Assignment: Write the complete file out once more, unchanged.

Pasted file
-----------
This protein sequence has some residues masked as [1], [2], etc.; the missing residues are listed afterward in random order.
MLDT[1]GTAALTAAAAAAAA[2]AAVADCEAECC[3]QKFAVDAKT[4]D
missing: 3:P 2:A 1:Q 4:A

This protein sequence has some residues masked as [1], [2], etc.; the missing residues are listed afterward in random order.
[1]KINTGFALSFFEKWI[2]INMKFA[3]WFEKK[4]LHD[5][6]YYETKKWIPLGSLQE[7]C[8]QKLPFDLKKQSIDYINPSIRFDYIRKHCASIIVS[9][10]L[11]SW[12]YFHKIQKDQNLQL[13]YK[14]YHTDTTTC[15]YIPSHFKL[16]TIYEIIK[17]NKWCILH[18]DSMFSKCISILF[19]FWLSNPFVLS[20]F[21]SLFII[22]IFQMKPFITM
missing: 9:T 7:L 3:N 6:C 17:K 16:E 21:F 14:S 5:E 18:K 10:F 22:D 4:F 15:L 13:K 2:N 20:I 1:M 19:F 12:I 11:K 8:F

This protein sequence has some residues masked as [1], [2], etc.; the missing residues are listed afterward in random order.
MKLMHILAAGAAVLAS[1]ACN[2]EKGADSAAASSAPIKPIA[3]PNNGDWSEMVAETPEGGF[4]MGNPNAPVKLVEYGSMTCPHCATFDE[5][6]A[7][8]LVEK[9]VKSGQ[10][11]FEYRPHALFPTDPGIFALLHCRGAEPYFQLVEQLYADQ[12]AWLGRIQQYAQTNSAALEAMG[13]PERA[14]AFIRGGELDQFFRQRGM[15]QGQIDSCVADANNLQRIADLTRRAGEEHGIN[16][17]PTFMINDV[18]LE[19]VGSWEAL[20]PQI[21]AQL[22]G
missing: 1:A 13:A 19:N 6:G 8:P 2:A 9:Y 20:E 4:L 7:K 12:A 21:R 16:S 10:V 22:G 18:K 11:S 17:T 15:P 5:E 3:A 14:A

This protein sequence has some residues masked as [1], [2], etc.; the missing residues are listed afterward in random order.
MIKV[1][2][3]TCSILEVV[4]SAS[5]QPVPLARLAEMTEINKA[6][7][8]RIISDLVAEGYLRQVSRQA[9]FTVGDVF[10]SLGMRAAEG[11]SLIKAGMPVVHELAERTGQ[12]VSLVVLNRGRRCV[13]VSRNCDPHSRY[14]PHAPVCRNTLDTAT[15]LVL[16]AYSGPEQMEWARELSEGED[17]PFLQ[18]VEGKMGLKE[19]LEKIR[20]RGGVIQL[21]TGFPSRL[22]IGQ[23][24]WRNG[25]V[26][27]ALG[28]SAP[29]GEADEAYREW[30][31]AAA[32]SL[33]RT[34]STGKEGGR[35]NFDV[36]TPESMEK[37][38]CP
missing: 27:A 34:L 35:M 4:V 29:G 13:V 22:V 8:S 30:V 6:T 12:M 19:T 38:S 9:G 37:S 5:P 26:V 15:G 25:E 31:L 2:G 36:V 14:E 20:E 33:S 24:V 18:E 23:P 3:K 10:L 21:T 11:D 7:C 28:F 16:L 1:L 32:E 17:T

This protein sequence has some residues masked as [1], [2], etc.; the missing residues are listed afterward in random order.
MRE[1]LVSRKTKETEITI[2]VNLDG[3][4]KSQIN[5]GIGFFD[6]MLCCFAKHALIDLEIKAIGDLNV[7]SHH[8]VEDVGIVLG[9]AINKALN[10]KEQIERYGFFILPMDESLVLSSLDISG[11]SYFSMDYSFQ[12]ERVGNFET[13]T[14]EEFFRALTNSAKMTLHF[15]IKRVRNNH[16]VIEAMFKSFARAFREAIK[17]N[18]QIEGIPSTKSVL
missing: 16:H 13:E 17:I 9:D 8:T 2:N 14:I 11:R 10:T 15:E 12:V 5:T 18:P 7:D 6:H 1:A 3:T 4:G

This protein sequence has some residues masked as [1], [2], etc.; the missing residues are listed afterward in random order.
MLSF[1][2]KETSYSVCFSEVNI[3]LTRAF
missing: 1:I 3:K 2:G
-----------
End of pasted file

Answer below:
This protein sequence has some residues masked as [1], [2], etc.; the missing residues are listed afterward in random order.
MLDT[1]GTAALTAAAAAAAA[2]AAVADCEAECC[3]QKFAVDAKT[4]D
missing: 3:P 2:A 1:Q 4:A

This protein sequence has some residues masked as [1], [2], etc.; the missing residues are listed afterward in random order.
[1]KINTGFALSFFEKWI[2]INMKFA[3]WFEKK[4]LHD[5][6]YYETKKWIPLGSLQE[7]C[8]QKLPFDLKKQSIDYINPSIRFDYIRKHCASIIVS[9][10]L[11]SW[12]YFHKIQKDQNLQL[13]YK[14]YHTDTTTC[15]YIPSHFKL[16]TIYEIIK[17]NKWCILH[18]DSMFSKCISILF[19]FWLSNPFVLS[20]F[21]SLFII[22]IFQMKPFITM
missing: 9:T 7:L 3:N 6:C 17:K 16:E 21:F 14:S 5:E 18:K 10:F 22:D 4:F 15:L 13:K 2:N 20:I 1:M 19:F 12:I 11:K 8:F

This protein sequence has some residues masked as [1], [2], etc.; the missing residues are listed afterward in random order.
MKLMHILAAGAAVLAS[1]ACN[2]EKGADSAAASSAPIKPIA[3]PNNGDWSEMVAETPEGGF[4]MGNPNAPVKLVEYGSMTCPHCATFDE[5][6]A[7][8]LVEK[9]VKSGQ[10][11]FEYRPHALFPTDPGIFALLHCRGAEPYFQLVEQLYADQ[12]AWLGRIQQYAQTNSAALEAMG[13]PERA[14]AFIRGGELDQFFRQRGM[15]QGQIDSCVADANNLQRIADLTRRAGEEHGIN[16][17]PTFMINDV[18]LE[19]VGSWEAL[20]PQI[21]AQL[22]G
missing: 1:A 13:A 19:N 6:G 8:P 2:A 9:Y 20:E 4:L 7:K 12:A 21:R 16:S 10:V 22:G 18:K 11:S 17:T 15:P 5:E 3:A 14:A

This protein sequence has some residues masked as [1], [2], etc.; the missing residues are listed afterward in random order.
MIKV[1][2][3]TCSILEVV[4]SAS[5]QPVPLARLAEMTEINKA[6][7][8]RIISDLVAEGYLRQVSRQA[9]FTVGDVF[10]SLGMRAAEG[11]SLIKAGMPVVHELAERTGQ[12]VSLVVLNRGRRCV[13]VSRNCDPHSRY[14]PHAPVCRNTLDTAT[15]LVL[16]AYSGPEQMEWARELSEGED[17]PFLQ[18]VEGKMGLKE[19]LEKIR[20]RGGVIQL[21]TGFPSRL[22]IGQ[23][24]WRNG[25]V[26][27]ALG[28]SAP[29]GEADEAYREW[30][31]AAA[32]SL[33]RT[34]STGKEGGR[35]NFDV[36]TPESMEK[37][38]CP
missing: 27:A 34:L 35:M 4:V 29:G 13:V 22:V 8:S 30:V 6:T 12:M 19:T 38:S 9:G 37:S 5:P 26:V 15:G 25:E 31:L 2:G 36:V 14:E 20:E 33:S 24:V 18:E 23:P 3:K 10:L 21:T 11:D 7:C 28:F 16:L 1:L 32:E 17:T

This protein sequence has some residues masked as [1], [2], etc.; the missing residues are listed afterward in random order.
MRE[1]LVSRKTKETEITI[2]VNLDG[3][4]KSQIN[5]GIGFFD[6]MLCCFAKHALIDLEIKAIGDLNV[7]SHH[8]VEDVGIVLG[9]AINKALN[10]KEQIERYGFFILPMDESLVLSSLDISG[11]SYFSMDYSFQ[12]ERVGNFET[13]T[14]EEFFRALTNSAKMTLHF[15]IKRVRNNH[16]VIEAMFKSFARAFREAIK[17]N[18]QIEGIPSTKSVL
missing: 16:H 13:E 17:I 9:D 8:T 2:N 14:I 11:R 10:T 15:E 12:V 5:T 18:P 7:D 6:H 1:A 3:T 4:G

This protein sequence has some residues masked as [1], [2], etc.; the missing residues are listed afterward in random order.
MLSF[1][2]KETSYSVCFSEVNI[3]LTRAF
missing: 1:I 3:K 2:G